Doddle REVIEW – GoPro Omni 360 Camera Rig

By James DeRuvo (doddleNEWS)

With GoPro set to release their new Fusion VR 360 camera next year, we thought it would be a good time to review the once and future king of VR, the GoPro Omni, a six camera cube that syncs automatically to make stitching your 360 8K videos a heck of a lot easier. Yes. I said 8K. Gotta love the math.

But where Omni separates itself from the pack, is that GoPro has added circuitry in the center of the Omni cage which connects and syncs all six Hero’s in a genlock configuration to make it far easier to stitch all six video clips together.

First, a literal walk around.  Based loosely on the cubed design of the freedom360 camera cage, the GoPro Omni housing is the home of six different GoPro Hero 4 Black action cameras to capture the entire spherical spectrum.

Omni comes in two different configurations. For those who already have up to six GoPro Hero 4 Black cameras, there’s the basic Omni package, which comes with the rig itself, a waterproof shipping case, microfiber bag, hex key to unlock the Omni to insert your cameras, and a pair of plastic tweezers. The Tweezers are there so that you can insert and remove the microSD cards so you don’t have to disassemble Omni every time you want to change out the cards. Very convenient.

The full package comes with not only the Omni, but also six GoPro Hero 4 cameras, microSD cards, a seven port USB hub, six microSD card readers, smart remote (as if you needed another), a huge Core SWX HyperCore V-Mount battery and D-tap cable, a charger and plate for the battery, cables, microfiber bag, hex key, the plastic tweezers  and a pelican style case to house and transport it all.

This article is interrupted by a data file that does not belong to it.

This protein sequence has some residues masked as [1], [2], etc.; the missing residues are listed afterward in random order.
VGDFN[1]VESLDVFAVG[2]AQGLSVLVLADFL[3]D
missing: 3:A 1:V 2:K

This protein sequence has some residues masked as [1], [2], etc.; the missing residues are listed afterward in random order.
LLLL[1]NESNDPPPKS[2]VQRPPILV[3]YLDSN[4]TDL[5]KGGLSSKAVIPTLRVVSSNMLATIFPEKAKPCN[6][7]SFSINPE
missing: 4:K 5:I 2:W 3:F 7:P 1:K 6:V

At this point, once you’re set up and ready to go, you can operate the OMNI manually simply by hitting the power on button for Camera one. Camera one works as the master camera, which will then seed any changes to the other five. So if you change camera settings on camera one, it changes it for all the rest. Hit record on one, and you’re recording on all six.  That’s the beauty of the genlocked design.

The other option is to connect camera one to your wifi remote and operate it that way. I’m sure it works, but I could never get mine to connect to it, so I went with the manual option for my test. It worked fine. Unfortunately, Omni doesn’t work with your GoPro app on your mobile device.

For shooting, if you’re a mobile action kinda shooter, the GoPro Omni may bog you down a bit. This camera is designed to be locked down so it can capture the spherical spectrum from a still perspective.  You’ll also want to try your best to think spherically when you’re framing your shot. If you’re dealing with an interview like setting, always try and set your other subject within the main frame of another camera, so that their face isn’t caught up in the overlapping from one camera to another.

The easiest part of the 360 video experience for me was shooting with Omni. Even though I couldn’t get the remote to work, the genlocked capability of the Omni still made it simple, since I was only dealing with one camera. So I can turn it one, record, and stop with one button and I never had to worry about whether the other cameras were responding in kind.

Also, while the batteries in the Hero 4 Black only give you a set amount of time, the large Hypercore battery that comes with OMNI lasts an INSANE amount of time. I recorded for several hours using it and it barely made a dent into it’s battery life. I even thought I’ll just leave the battery on and see how long it will last, and after three days, it was at 86%. So there’s some serious power management secret sauce going on there.